"While My Guitar Gently Weeps" is a Beatles song and certainly one of their greats, but it wasn't any of the Fab Four who provided the iconic guitar solo. For this White Album track, the George Harrison had made several passes at the solo but hadn't managed to find the right feel. A fateful car ride with Eric Clapton led to the guitar god being asked to take a shot at it and the results were spectacular. This is Jimi Hendrix-level playing right here, with epic swells and bends that raise the song from great to brilliant. Clapton was actually reluctant to help out; as Harrison told it, he was concerned that the other members of the band wouldn't like him coming in and getting involved and only after he said "‘Well, damn, it's my song, and I'd like you to come down" did Clapton agree. The results created the kind of song that truly resonates through the ages because Clapton really did make his guitar sound like it was weeping.

#10: Don Felder & Joe Walsh - "Hotel California"

Joe Walsh is generally given credit for the amazing guitar work in "Hotel California" and don't get me wrong; he's damned good and contributes to the solo. But the majority of the guitar work in the solo belongs to Don Felder. Felder wrote the song's music and played the harmonies on the instrument demo of the song, as well as performing the primary guitar work in this extended solo. Felder recalled that when he was recording it he had to call home to listen to the demo over the phone to figure out how the track went. Frankly that isn't surprising; it's an incredibly intricate track and his work on it is just a little bit underrated because the Eagles don't have the hard rock pedigree that a lot of the most famous solos have. The dueling interplay between Felder and Walsh is fantastic; it's like listening to two voices singing together when that chemistry is just right. Something magical happens and the evocative sound here is truly timeless. It definitely deserves its ranking among the best solos of all-time, even if it's technically a duet.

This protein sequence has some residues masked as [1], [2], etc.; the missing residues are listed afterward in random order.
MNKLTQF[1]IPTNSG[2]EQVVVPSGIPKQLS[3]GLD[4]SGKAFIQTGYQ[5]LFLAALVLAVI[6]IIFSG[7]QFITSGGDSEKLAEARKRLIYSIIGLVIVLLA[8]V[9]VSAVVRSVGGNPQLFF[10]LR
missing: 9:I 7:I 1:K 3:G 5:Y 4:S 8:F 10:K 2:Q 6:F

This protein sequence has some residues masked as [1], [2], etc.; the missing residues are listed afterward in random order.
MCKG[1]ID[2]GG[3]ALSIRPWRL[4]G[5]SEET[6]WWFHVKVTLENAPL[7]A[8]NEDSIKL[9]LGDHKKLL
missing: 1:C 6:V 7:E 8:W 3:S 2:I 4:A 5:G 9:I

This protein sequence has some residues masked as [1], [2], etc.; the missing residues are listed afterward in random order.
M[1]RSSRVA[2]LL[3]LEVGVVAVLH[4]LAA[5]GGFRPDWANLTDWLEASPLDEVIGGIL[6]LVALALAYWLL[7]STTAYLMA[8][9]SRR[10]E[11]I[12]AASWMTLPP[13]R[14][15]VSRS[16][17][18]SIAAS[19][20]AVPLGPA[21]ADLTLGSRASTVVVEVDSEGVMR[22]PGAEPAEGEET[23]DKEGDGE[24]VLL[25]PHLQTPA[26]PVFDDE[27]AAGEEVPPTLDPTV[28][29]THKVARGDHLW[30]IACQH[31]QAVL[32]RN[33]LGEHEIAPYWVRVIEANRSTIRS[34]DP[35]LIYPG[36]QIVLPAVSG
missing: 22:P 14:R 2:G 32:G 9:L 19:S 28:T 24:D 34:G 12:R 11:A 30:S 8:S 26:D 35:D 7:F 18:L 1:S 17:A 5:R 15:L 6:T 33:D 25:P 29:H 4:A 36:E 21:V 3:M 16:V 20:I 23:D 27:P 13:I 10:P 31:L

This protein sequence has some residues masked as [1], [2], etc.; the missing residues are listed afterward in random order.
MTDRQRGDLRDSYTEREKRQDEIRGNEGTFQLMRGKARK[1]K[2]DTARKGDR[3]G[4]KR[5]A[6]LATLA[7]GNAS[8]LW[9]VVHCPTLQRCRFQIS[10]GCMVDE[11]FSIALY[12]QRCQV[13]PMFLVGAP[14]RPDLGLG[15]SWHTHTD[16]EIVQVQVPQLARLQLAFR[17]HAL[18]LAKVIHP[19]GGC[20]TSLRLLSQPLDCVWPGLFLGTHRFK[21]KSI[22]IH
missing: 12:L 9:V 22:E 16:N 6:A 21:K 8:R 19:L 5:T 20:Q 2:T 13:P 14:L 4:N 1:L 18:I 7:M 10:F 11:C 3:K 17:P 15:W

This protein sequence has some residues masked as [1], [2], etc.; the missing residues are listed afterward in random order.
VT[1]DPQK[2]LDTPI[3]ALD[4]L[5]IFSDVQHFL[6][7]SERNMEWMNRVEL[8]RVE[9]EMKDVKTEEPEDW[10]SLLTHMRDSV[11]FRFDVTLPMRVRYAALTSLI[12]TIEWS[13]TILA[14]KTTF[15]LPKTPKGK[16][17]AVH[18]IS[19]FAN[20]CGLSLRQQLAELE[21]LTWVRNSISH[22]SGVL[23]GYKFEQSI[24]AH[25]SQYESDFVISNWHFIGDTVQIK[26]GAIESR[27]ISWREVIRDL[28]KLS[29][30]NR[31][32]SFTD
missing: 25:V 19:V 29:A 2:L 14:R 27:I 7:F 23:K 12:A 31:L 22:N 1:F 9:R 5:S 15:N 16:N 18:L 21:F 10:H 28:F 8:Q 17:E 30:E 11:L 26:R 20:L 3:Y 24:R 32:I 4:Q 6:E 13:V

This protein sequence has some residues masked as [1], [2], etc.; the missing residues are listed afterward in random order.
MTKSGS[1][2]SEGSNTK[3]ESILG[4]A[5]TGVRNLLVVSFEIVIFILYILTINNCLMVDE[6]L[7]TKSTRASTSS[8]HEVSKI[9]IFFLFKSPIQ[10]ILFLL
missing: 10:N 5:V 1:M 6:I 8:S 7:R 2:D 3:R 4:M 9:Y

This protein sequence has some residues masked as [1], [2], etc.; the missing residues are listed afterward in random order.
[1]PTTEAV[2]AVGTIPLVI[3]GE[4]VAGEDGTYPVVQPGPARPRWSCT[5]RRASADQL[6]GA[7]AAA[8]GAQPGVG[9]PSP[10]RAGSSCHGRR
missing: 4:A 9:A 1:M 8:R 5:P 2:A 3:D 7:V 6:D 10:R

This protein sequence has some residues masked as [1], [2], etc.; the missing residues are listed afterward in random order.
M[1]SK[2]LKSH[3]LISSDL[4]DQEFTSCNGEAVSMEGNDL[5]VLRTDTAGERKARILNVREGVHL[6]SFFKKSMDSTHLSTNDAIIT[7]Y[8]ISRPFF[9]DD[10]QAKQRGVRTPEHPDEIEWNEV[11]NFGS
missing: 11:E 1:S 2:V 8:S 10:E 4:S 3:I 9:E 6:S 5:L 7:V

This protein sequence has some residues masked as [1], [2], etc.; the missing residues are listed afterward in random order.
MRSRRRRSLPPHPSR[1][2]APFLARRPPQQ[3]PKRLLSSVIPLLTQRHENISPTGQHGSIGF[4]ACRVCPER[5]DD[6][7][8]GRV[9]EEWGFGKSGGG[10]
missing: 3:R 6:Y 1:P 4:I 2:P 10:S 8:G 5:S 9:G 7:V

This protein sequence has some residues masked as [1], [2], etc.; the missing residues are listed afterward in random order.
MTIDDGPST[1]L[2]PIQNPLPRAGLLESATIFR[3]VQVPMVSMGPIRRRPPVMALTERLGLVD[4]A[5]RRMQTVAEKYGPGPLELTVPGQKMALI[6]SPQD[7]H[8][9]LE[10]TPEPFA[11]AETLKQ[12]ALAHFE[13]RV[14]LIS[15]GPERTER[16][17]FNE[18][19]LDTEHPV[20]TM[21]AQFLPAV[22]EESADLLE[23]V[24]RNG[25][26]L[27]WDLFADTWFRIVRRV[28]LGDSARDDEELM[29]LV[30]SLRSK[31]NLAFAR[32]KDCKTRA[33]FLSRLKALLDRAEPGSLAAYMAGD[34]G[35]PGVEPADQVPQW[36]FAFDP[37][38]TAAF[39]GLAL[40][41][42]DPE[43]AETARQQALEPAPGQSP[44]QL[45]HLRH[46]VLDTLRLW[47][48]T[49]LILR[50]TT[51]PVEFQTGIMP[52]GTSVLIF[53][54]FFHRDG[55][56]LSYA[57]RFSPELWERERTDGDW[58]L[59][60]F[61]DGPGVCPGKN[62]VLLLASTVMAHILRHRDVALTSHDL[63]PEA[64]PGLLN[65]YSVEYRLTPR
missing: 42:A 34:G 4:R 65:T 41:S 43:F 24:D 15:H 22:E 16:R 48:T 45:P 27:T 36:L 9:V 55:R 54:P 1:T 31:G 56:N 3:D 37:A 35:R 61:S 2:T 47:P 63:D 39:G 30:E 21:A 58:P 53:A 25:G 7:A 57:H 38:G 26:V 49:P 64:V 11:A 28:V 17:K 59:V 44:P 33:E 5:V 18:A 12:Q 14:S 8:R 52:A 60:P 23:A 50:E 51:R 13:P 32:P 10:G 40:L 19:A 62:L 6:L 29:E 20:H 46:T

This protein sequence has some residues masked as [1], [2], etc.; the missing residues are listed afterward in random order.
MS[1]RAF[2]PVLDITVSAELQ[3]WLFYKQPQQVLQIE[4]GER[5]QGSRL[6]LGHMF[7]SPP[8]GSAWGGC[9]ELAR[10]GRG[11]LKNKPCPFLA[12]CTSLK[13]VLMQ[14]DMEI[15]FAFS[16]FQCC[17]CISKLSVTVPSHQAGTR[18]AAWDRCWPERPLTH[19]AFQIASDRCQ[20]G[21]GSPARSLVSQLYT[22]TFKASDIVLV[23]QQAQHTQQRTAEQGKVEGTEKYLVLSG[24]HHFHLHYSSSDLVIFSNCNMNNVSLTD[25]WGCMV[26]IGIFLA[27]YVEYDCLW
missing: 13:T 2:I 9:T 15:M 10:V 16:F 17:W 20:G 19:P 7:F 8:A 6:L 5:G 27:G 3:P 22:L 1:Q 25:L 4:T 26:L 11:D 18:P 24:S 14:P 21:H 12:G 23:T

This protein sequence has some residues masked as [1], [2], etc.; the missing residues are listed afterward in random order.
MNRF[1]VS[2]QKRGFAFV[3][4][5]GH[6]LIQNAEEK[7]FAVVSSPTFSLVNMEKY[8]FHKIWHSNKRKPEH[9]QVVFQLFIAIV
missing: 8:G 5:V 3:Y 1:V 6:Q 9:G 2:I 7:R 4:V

#9: Chuck Berry - "Johnny B. Goode"

You have to give props to the guitar solo that really sort of started it all. Chuck Berry's "Johnny B. Goode" may just contain the first true guitar solo, at least in the history of rock and roll. The genre was still in an incredibly nascent stage when this song was released and it's fair to say that Berry set the bar for just about every solo that would come along for a while afterward; it still certainly stands tall among the greats. Often times the prototypical example of something pales in comparison to its predecessors simply because it is the first, and those that come after are able to build on that and refine, improve. It's a very, very scant few who have managed to actually improve on Berry's essential solo work here, a rocking number in which you can literally hear all the different ancestors of rock and roll merging into one. Rock guitar was basically defined by Berry and his solo work here defined what was capable for instrumental moments in music. Everyone who has shredded since owes Berry a debt.


For this week's Music Video-A-G-Go, here is the video that inspired this list: Rob Scallon's banjo cover of "Raining Blood." Enjoy:

And that will do it for us this week! Join me next week for another edition of the 8-Ball! Until then, have a good week and don't forget to read the many other great columns, news articles and more here at 411mania.com! JT out.